I started by reading your money or your life & MSN money (mainly because I had a hotmail account, so I tended to go to MSN for a lot of things). Luckily for me, there were a lot of articles about Roth IRAs, so I worked my tail off & with the help of a 0% for the life of the debt CC, I was able to fill up my 2002 Roth IRA before it was time to submit income taxes.

For the first 6 months of 2003, I lived on $200/mo for all discretionary spending. That included groceries, medication, doc visits, everything. It was really hard, but I feel like it put me in a good mind-set to evaluate wants versus needs.

I've been a LBYM-er since, & put 30% of my gross away per year (although I'm a bit confused as to exactly how to word that - as 10% of what I put away is 401k (pre-tax) & the other 20% is post-tax, PLUS the company match isn't included in that percentage...).

It's kind of crazy, because I wish I had a little bit more to spend each month, to hit the sweet spot of 'enough'. So I look at my salary & I'm like 'wow, I still don't make enough to spend enough to feel like it's 'enough'. Then I remember that 30% of that is being banked & I feel a bit relieved.
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Old 06-05-2007, 06:44 PM   #68
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Looks like I am one of the few who never went to college. I started putting 20% per yr into my 401k at age 19 - 1 yr out of high school.

Now wife and I save over 25% per yr.

I only wish I found this site or knew what I was doing 15 yrs ago.
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Old 06-06-2007, 09:08 AM   #69
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I started about one year ago at the age of 31. I documented my story last week in the "Hi, I am" forum, so I won't do it here. But I will say that the awakening that took place when we started paying attention to our finances has had many residual effects. We've become much more aware of many things from the need for a will to what we eat to getting out of the mentality of keeping up with the Joneses. Getting our finances in order had a domino effect on the rest of our lives. We have maxed out our 401k and IRAs this year and are doing other investments as well. What an eye-opener this past year has been.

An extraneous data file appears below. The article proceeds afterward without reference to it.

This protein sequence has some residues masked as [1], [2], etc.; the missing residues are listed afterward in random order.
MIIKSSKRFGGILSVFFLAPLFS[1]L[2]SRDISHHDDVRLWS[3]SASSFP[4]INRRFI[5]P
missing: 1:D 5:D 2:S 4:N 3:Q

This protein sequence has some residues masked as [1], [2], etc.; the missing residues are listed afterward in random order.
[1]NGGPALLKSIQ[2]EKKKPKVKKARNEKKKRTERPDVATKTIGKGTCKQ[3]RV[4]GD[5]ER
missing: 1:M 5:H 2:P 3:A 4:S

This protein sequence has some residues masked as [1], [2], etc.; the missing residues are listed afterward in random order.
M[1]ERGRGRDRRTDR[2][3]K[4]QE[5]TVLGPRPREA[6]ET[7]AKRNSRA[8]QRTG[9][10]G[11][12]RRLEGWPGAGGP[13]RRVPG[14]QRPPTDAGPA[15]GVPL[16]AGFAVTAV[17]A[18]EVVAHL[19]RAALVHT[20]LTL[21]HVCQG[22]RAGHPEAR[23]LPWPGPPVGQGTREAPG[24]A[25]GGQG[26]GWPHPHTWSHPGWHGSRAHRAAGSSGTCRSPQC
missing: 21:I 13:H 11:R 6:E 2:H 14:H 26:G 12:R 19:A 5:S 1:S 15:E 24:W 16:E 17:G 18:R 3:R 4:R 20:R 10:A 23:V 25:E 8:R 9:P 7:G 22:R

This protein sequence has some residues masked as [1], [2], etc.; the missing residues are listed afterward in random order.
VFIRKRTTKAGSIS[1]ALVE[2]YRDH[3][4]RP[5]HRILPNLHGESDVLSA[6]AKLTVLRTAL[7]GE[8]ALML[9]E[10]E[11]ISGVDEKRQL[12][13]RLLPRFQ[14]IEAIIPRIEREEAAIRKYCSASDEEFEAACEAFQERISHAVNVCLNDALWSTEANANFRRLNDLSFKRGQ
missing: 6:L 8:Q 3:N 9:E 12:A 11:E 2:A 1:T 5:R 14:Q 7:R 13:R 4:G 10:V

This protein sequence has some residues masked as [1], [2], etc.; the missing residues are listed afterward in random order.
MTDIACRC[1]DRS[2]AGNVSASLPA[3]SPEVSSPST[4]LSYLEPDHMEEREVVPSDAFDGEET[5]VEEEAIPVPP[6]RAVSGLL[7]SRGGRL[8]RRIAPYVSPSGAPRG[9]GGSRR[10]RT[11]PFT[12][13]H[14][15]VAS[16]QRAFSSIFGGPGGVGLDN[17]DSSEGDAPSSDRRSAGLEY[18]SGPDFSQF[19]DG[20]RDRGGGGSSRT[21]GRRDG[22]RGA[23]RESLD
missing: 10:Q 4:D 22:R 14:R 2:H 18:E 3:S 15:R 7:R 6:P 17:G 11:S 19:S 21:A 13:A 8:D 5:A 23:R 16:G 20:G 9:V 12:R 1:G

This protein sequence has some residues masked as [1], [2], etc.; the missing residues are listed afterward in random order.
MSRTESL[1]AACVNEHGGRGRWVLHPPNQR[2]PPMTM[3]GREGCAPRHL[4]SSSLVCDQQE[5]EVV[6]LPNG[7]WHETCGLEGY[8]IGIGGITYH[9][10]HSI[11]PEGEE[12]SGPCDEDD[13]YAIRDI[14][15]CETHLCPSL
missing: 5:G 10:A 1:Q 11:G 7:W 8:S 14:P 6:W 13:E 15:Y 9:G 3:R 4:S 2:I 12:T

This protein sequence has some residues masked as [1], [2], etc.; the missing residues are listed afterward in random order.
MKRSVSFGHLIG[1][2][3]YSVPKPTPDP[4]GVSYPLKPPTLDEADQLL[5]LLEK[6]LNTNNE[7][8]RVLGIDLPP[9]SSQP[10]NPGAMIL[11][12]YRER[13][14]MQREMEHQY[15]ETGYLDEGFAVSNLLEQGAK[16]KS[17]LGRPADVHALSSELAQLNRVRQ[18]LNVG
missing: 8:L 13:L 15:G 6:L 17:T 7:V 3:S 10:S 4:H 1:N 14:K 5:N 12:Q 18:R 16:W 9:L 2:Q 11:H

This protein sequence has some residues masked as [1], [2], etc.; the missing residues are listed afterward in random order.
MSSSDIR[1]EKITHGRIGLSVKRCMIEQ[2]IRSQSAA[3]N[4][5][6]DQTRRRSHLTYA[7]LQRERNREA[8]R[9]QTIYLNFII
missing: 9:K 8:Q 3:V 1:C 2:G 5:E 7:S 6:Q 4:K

"...I'm the kind of guy who if he can't have too much of a thing doesn't want any at all."
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Old 06-16-2007, 12:38 PM   #70
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Originally Posted by Calgary_Girl View Post
Today, our net worth is slightly over $1.25 million. We have zero debt and own our home free and clear...I'm 34 and DH is 37.
That's impressive! Are you both retired?

It took me almost 10 years to graduate from college, I travelled all over the US and lived life on a bare-bones budget during that time. I graduated at the beginning of the year and just joined the workforce.

Married, save all of my income and part of SO's income. Currently at almost 140k, still a ways to go...
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Old 06-24-2007, 12:51 PM   #71
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I started seriously saving right out of college. I graduated in 1990, right as the economy took a nosedive. I was able to find "real" work only after taking a job at a mall shoestore for a couple of months, a humbling experience after having graduated with highest honors from one of the state schools. The "real" job was a $7.50/hour, no benefits, no vacation contract position at a local employer. I got to watch my (slightly older) peers, most of whom weren't all that talented or hard-working, make pretty good money, participate in a retirement plan, and make time-and-a-half for overtime.

I think it took me about eight months to realize that they were going to string me along as a low-paid contractor indefinitely. I had been expecting to move out on my own and buy the stuff I'd thought I'd finally treat myself to (home entertainment, mostly). But on one summer afternoon, when the chief engineer ordered everybody to report to the complex courtyard and began passing out envelopes of cash to the entire staff (except contractors) for making a critical deadline, I pretty much resolved to save as much f*** y** money as possible so that I would never, ever have to endure such humiliation again.
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Old 06-24-2007, 07:46 PM   #72